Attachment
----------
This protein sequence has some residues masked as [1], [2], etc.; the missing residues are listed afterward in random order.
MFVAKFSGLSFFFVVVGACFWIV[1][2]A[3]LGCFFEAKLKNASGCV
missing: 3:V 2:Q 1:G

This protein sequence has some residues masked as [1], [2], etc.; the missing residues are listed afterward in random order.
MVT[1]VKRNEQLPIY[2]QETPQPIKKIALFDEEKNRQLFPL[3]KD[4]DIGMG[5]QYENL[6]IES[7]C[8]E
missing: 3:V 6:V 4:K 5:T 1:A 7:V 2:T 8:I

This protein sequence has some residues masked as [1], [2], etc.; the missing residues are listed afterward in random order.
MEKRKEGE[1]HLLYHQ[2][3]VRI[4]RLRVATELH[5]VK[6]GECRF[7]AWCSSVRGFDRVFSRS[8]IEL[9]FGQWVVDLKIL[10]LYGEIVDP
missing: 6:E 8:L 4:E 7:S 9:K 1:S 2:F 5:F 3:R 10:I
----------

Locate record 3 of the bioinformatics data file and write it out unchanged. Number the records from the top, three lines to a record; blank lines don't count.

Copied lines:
This protein sequence has some residues masked as [1], [2], etc.; the missing residues are listed afterward in random order.
MEKRKEGE[1]HLLYHQ[2][3]VRI[4]RLRVATELH[5]VK[6]GECRF[7]AWCSSVRGFDRVFSRS[8]IEL[9]FGQWVVDLKIL[10]LYGEIVDP
missing: 6:E 8:L 4:E 7:S 9:K 1:S 2:F 5:F 3:R 10:I